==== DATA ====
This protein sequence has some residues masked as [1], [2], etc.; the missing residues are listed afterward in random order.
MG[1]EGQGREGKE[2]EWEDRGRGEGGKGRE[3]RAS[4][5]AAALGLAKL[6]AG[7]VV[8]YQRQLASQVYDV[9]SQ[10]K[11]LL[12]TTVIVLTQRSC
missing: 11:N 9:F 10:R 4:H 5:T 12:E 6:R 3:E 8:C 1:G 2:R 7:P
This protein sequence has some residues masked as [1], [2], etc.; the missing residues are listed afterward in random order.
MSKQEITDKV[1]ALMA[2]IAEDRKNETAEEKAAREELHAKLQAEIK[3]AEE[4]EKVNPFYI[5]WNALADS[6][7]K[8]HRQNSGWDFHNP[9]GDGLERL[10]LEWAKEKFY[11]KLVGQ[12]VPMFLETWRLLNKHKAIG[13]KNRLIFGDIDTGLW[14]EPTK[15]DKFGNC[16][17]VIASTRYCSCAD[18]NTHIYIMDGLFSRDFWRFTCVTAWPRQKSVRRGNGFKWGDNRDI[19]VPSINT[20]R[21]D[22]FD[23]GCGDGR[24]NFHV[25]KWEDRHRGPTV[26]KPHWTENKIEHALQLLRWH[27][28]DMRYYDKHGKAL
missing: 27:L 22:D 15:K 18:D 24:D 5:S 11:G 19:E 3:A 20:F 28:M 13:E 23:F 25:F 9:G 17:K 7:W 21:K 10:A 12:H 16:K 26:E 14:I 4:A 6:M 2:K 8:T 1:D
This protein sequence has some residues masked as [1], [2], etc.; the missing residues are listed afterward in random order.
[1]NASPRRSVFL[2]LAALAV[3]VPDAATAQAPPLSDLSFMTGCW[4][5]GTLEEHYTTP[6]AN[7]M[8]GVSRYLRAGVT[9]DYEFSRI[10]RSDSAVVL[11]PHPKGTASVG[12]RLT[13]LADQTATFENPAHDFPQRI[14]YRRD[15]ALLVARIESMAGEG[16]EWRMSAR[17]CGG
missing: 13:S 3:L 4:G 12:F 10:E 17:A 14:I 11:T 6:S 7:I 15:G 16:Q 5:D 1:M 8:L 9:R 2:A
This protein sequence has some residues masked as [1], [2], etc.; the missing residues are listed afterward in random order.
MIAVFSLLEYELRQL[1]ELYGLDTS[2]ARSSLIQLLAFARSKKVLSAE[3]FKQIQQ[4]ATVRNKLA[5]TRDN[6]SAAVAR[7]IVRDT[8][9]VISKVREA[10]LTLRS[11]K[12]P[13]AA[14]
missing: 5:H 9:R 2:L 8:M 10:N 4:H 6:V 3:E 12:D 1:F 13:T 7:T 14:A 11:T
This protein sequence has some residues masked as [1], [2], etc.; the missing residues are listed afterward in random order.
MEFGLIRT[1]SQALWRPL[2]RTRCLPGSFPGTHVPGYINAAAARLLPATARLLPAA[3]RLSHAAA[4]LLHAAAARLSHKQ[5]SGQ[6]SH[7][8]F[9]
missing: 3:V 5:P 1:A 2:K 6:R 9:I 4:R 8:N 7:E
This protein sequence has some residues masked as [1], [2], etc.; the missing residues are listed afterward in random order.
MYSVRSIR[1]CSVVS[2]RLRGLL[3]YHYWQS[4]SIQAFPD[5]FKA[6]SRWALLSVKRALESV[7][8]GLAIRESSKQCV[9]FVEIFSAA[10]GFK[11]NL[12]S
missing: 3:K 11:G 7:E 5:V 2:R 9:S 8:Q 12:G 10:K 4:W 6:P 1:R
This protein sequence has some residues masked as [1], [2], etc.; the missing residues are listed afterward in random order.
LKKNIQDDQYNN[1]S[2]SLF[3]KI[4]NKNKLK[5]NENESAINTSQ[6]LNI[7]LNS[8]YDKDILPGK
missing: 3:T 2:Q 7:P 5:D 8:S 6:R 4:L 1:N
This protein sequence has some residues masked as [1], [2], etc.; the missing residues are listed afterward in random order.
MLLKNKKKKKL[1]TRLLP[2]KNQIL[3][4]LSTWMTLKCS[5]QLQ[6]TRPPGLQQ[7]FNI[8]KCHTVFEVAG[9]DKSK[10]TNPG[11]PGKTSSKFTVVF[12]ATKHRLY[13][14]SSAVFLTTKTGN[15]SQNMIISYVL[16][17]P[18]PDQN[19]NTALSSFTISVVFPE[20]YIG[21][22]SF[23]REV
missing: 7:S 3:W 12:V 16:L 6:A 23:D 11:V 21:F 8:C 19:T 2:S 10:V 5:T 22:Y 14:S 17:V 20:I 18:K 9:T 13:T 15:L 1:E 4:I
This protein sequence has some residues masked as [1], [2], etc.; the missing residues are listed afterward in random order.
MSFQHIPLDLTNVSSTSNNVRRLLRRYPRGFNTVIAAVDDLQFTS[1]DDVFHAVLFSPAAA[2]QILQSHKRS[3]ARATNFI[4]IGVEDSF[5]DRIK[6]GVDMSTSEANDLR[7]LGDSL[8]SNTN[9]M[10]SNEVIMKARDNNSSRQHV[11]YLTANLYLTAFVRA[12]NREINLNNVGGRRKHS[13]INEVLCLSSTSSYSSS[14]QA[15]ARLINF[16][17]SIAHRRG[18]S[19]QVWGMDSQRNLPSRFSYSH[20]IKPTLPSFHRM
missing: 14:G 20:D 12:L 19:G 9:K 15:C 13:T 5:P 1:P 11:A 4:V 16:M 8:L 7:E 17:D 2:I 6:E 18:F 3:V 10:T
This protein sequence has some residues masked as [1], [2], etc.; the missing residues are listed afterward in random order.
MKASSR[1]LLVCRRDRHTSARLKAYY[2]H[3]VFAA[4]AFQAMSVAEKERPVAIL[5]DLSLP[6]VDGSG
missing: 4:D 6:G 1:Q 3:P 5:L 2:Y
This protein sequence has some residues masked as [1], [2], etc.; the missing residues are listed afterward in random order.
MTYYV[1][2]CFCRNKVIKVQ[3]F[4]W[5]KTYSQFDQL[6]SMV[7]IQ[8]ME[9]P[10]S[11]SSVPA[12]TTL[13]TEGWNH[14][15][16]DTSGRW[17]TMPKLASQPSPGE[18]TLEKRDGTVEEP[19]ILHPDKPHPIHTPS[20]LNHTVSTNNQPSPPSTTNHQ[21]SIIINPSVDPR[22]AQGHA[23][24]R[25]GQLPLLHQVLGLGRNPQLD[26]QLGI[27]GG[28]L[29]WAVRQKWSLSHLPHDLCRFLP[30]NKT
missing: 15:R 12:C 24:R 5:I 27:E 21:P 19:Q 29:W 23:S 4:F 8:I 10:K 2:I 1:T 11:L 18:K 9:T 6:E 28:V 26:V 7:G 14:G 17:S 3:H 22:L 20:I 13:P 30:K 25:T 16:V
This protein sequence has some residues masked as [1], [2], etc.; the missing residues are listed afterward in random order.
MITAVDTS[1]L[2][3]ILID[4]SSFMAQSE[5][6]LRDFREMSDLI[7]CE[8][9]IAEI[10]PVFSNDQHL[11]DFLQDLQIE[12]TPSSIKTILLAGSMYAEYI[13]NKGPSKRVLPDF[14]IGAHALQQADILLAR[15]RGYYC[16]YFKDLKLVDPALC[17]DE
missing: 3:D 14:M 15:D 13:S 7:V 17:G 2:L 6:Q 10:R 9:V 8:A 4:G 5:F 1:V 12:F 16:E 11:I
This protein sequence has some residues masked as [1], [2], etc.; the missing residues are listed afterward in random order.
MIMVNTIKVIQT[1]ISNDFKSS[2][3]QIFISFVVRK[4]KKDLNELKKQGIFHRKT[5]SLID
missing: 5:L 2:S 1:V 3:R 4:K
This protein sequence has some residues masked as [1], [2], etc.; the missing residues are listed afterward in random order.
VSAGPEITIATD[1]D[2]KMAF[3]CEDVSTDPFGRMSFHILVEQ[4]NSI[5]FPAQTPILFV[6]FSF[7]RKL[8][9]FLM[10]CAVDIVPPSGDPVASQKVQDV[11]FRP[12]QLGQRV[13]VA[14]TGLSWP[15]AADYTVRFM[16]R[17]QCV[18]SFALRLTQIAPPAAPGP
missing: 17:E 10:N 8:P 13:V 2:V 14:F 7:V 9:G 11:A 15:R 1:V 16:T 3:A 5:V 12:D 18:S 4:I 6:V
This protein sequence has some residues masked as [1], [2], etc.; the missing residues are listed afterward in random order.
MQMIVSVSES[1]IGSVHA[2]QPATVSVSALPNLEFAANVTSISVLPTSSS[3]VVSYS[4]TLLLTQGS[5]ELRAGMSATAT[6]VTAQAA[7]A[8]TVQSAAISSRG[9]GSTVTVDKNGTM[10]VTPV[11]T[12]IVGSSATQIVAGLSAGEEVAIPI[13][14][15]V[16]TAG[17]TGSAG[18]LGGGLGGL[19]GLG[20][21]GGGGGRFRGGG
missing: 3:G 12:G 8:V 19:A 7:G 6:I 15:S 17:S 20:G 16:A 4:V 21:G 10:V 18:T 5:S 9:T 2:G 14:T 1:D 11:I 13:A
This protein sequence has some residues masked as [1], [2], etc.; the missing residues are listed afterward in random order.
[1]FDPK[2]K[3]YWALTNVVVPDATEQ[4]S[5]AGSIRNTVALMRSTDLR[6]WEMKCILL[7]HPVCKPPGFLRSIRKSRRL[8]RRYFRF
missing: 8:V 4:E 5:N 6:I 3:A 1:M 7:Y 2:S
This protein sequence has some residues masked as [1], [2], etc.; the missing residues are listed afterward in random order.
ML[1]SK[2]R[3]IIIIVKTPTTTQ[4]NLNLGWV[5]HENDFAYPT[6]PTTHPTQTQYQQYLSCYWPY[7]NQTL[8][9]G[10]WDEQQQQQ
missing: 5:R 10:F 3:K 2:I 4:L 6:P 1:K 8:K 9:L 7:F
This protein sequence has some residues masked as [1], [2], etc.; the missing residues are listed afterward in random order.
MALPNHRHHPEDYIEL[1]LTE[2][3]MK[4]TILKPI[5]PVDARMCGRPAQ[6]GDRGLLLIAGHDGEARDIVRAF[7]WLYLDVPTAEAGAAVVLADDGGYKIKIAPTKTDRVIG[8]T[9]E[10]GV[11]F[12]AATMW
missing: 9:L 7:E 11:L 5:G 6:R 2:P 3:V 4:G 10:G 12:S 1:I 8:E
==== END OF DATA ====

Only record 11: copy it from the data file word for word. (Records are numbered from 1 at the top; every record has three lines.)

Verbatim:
This protein sequence has some residues masked as [1], [2], etc.; the missing residues are listed afterward in random order.
MTYYV[1][2]CFCRNKVIKVQ[3]F[4]W[5]KTYSQFDQL[6]SMV[7]IQ[8]ME[9]P[10]S[11]SSVPA[12]TTL[13]TEGWNH[14][15][16]DTSGRW[17]TMPKLASQPSPGE[18]TLEKRDGTVEEP[19]ILHPDKPHPIHTPS[20]LNHTVSTNNQPSPPSTTNHQ[21]SIIINPSVDPR[22]AQGHA[23][24]R[25]GQLPLLHQVLGLGRNPQLD[26]QLGI[27]GG[28]L[29]WAVRQKWSLSHLPHDLCRFLP[30]NKT
missing: 15:R 12:C 24:R 5:I 27:E 21:P 19:Q 29:W 23:S 4:F 8:I 10:K 2:I 1:T 11:L 18:K 9:T 6:E 28:V 26:V 7:G 14:G 17:S 3:H 22:L 20:I 13:P 30:K 25:T 16:V